How Beginners Sell Themselves Short On Newbie Gains
When first starting out, it can hard at times to not appreciate where you are. With eyes on the future, the present gets left behind, but beginners can sometimes forget… the gains are in the present. Literally, everything can be made into an accelerated learning experience as a beginner if you make yourself susceptible to it.
By neglecting the present, beginners can lose out on prime learning experiences and time frames to make quick gains. This point also circles back to our previous two points.
How to Embrace Newbie Gains
In the first year of training, your body and mind are primed to make accelerated gains. The body and mind are built to adapt to whatever stimulus you place on them, and when you begin your training journey, whatever your goals are, you’ll notice that your gains will never be faster.
Weight on the bar will go up quickly, form feedback will make immense changes to your mechanics, and you’ll adapt incredibly fast. This is the time frame when you see your family at Christmas and then again in the summer and you’re met with, “Wow, you look incredible. What have you been doing? You look so different!”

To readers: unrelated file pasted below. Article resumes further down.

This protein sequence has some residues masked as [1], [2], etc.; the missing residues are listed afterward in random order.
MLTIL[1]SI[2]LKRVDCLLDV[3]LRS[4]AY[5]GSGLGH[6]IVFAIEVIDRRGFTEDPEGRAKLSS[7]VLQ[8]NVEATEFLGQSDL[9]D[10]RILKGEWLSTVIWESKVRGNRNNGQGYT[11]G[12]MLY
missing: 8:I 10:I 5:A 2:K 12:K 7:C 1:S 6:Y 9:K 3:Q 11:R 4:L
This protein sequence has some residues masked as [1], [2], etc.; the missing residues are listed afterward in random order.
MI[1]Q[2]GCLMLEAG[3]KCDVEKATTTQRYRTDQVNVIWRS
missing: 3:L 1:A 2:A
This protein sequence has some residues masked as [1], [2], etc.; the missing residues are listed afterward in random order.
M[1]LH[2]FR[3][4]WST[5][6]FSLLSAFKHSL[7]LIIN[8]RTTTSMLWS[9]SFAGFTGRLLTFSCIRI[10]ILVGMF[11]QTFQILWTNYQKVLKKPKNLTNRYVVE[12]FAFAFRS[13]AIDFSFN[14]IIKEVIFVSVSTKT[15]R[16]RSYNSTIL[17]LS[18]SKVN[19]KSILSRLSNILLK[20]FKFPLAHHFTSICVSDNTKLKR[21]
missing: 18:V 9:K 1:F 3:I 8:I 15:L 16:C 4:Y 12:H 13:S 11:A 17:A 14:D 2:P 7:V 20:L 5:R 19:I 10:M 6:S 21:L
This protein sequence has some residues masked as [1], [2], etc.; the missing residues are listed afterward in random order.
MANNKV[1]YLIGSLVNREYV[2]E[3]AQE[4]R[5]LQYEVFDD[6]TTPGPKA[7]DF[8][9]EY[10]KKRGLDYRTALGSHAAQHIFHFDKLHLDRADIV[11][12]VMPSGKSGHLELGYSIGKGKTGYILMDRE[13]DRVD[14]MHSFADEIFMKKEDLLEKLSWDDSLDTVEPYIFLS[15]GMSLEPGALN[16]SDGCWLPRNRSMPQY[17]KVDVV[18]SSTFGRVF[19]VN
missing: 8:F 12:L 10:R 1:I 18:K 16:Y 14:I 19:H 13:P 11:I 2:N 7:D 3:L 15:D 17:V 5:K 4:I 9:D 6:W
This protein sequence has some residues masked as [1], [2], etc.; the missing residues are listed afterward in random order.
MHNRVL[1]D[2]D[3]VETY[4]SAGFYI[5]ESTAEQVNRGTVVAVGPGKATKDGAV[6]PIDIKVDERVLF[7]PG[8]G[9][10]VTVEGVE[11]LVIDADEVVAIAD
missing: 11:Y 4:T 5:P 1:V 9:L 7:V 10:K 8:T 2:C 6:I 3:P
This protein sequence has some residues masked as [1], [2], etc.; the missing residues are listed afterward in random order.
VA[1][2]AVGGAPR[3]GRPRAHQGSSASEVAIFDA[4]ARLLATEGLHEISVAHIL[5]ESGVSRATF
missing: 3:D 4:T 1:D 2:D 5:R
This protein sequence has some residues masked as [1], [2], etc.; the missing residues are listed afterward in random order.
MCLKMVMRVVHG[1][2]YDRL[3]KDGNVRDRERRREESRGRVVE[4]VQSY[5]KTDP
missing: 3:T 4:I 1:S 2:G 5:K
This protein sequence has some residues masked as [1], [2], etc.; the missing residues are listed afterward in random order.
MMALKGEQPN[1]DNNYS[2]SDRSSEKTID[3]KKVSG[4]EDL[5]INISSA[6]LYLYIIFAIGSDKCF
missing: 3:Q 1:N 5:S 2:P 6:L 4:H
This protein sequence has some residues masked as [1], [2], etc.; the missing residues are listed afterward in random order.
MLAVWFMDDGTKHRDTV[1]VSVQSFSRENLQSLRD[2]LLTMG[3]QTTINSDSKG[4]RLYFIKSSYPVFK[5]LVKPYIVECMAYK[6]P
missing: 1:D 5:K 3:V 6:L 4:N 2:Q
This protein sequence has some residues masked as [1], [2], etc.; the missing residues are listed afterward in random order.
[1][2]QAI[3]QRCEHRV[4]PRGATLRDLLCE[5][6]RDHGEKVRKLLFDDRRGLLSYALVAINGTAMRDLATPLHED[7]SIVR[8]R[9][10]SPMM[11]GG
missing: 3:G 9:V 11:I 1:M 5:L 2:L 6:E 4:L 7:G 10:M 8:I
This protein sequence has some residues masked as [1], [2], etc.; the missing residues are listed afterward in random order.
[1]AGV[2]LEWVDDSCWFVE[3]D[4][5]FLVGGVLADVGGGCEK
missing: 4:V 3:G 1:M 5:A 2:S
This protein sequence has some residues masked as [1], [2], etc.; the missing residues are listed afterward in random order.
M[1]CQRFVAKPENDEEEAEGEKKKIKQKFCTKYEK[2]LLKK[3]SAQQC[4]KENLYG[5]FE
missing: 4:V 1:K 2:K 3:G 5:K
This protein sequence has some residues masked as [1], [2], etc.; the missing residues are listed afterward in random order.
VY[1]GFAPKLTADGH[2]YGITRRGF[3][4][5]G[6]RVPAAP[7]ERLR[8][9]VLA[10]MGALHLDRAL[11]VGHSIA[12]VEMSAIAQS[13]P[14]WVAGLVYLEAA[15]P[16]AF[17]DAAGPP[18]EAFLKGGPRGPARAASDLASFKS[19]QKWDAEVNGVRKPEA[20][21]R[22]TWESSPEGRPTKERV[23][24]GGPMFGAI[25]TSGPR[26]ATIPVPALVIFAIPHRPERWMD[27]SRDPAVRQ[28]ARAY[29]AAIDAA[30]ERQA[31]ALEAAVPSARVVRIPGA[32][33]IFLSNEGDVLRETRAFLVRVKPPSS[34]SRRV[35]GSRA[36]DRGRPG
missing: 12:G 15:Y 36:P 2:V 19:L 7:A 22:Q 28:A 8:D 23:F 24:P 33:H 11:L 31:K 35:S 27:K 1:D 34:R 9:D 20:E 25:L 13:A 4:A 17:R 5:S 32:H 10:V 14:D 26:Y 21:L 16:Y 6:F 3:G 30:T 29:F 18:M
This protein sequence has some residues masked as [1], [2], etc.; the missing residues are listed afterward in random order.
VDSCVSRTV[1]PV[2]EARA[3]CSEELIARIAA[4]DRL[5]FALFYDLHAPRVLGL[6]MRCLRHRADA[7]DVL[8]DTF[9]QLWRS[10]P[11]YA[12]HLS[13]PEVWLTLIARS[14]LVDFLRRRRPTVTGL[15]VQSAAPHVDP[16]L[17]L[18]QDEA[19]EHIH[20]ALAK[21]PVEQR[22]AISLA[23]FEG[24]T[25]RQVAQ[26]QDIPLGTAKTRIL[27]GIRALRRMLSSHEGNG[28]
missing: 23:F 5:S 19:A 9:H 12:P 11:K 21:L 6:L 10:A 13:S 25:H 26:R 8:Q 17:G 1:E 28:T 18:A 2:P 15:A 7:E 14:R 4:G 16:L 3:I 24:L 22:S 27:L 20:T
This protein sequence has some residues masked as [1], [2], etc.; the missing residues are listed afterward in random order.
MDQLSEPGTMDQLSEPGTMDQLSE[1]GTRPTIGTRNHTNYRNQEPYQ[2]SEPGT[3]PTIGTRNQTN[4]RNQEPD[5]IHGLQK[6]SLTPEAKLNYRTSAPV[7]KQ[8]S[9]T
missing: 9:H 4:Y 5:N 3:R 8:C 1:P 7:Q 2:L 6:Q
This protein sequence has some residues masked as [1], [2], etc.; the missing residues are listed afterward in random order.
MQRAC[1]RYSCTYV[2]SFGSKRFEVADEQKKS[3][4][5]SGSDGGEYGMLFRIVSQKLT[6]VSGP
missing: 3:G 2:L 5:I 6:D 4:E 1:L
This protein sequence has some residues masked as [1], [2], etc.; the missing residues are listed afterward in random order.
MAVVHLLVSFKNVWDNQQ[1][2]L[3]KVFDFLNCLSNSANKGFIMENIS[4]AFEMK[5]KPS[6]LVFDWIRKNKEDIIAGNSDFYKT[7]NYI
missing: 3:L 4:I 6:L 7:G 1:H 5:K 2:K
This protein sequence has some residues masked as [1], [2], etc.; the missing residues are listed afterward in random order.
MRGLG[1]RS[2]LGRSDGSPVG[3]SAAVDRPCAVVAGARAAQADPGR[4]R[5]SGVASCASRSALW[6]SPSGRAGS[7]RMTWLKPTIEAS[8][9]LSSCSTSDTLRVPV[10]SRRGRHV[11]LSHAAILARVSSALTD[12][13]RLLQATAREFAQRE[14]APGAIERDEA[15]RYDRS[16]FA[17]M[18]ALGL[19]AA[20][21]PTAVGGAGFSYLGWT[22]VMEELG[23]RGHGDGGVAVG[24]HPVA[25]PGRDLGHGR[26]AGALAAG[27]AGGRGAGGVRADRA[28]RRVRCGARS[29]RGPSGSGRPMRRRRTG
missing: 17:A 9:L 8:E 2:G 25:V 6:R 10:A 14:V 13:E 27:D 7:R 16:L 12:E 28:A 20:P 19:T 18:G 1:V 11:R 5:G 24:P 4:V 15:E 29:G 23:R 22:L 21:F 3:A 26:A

Embrace everything as a beginner. Soak in the training sessions, absorb coaching feedback you receive, acknowledge subtle changes you notice on a day-to-day basis.
4. Don’t Compare Yourself to Others, and Accept the Present
From Coach Eugen, I remember beating myself up for being “too weak” or “too small” compared to other guys who had been lifting for a much longer time. I would blame myself rather than understanding that results take time. And that it’s completely ok to start there.
Where Beginners Can Go Wrong
As a beginner, it’s very easy to compare yourself to others, without even noticing your progress or remembering to be proud of it, during the journey. Instead of feeling frustrated celebrate your small wins.
You’ll eventually get there, but what matters is that you enjoy the process and not the end goal, which will probably not even be as satisfying as you may think! (You’ll likely always want to chase more)
What Beginners Should Try to Do Instead
It’s alright not to be strong as a beginner: you’re in the gym to learn and to become strong along the way. Don’t bash yourself for not being there yet, but rather give yourself a pat on your back for showing up and trying your best to get there one day!